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Nutrients 2016, 8(12), 810; doi:10.3390/nu8120810

Abdominal Obesity and Lung Cancer Risk: Systematic Review and Meta-Analysis of Prospective Studies

1
Department of Endocrinology and Metabolism, the First Affiliated Hospital of Soochow University, Suzhou 215006, China
2
Department of Nutrition and Food Hygiene, School of Public Health, Soochow University, Suzhou 215123, China
3
Department of Respiratory Medicine, the Second Affiliated Hospital of Soochow University, Suzhou 215000, China
*
Author to whom correspondence should be addressed.
Received: 20 October 2016 / Revised: 25 November 2016 / Accepted: 6 December 2016 / Published: 15 December 2016
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Abstract

Several meta-analyses of observational studies have been performed to examine the association between general obesity, as measured by body mass index (BMI), and lung cancer. These meta-analyses suggest an inverse relation between high BMI and this cancer. In contrast to general obesity, abdominal obesity appears to play a role in the development of lung cancer. However, the association between abdominal obesity (as measured by waist circumference (WC) (BMI adjusted) and waist to hip ratio (WHR)) and lung cancer is not fully understood due to sparse available evidence regarding this association. PubMed and Web of Science databases were searched for studies assessing the association between abdominal obesity and lung cancer up to October 2016. The summary relative risks (RRs) with 95% confidence intervals (CIs) were calculated with a random-effects model. Six prospective cohort studies with 5827 lung cancer cases among 831,535 participants were included in our meta-analysis. Each 10 cm increase in WC and 0.1 unit increase in WHR were associated with 10% (RR 1.10; 95% CI 1.04, 1.17; I2 = 27.7%, p-heterogeneity = 0.198) and 5% (RR 1.05; 95% CI 1.00, 1.11; I2 = 25.2%, p-heterogeneity = 0.211) greater risks of lung cancer, respectively. According to smoking status, greater WHR was only positively associated with lung cancer among former smokers (RR 1.11; 95% CI 1.00, 1.23). In contrast, greater WC was associated with increased lung cancer risk among never smokers (RR 1.11; 95% CI 1.00, 1.23), former smokers (RR 1.12; 95% CI 1.03, 1.22) and current smokers (RR 1.16; 95% CI 1.08, 1.25). The summary RRs for highest versus lowest categories of WC and WHR were 1.32 (95% CI 1.13, 1.54; I2 = 18.2%, p-heterogeneity = 0.281) and 1.10 (95% CI 1.00, 1.23; I2 = 24.2%, p-heterogeneity = 0.211), respectively. In summary, abdominal obesity may play an important role in the development of lung cancer. View Full-Text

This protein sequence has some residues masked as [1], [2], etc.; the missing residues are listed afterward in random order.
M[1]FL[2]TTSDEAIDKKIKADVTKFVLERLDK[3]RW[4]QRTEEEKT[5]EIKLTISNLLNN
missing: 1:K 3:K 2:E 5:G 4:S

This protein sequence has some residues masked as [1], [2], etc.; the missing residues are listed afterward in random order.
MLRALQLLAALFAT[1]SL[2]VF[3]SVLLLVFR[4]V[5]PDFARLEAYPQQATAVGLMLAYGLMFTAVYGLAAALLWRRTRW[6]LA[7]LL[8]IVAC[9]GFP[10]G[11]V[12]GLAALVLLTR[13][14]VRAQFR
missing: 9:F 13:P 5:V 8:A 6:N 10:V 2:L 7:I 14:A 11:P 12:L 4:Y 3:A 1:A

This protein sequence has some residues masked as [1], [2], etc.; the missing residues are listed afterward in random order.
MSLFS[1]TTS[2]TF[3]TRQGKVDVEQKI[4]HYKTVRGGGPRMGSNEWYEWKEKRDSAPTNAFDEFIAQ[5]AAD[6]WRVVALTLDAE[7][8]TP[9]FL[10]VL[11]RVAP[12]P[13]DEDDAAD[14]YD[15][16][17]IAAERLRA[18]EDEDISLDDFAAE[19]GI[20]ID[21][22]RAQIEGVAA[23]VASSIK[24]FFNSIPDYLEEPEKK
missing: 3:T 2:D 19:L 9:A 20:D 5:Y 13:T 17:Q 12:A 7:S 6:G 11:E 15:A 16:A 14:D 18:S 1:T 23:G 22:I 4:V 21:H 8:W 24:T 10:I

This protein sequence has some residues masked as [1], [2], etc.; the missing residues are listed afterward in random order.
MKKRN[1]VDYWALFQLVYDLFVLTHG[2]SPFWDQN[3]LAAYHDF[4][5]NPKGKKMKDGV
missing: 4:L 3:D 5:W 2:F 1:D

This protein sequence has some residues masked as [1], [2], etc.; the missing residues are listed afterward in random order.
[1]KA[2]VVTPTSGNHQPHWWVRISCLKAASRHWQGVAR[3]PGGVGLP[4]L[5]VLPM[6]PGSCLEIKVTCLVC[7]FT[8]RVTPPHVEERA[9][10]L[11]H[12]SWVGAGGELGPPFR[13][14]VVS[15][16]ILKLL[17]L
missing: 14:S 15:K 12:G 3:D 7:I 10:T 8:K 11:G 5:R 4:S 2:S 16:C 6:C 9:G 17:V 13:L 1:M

Keywords: abdominal obesity; central obesity; dose-response; lung cancer; waist circumference; waist to hip ratio abdominal obesity; central obesity; dose-response; lung cancer; waist circumference; waist to hip ratio
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Hidayat, K.; Du, X.; Chen, G.; Shi, M.; Shi, B. Abdominal Obesity and Lung Cancer Risk: Systematic Review and Meta-Analysis of Prospective Studies. Nutrients 2016, 8, 810.

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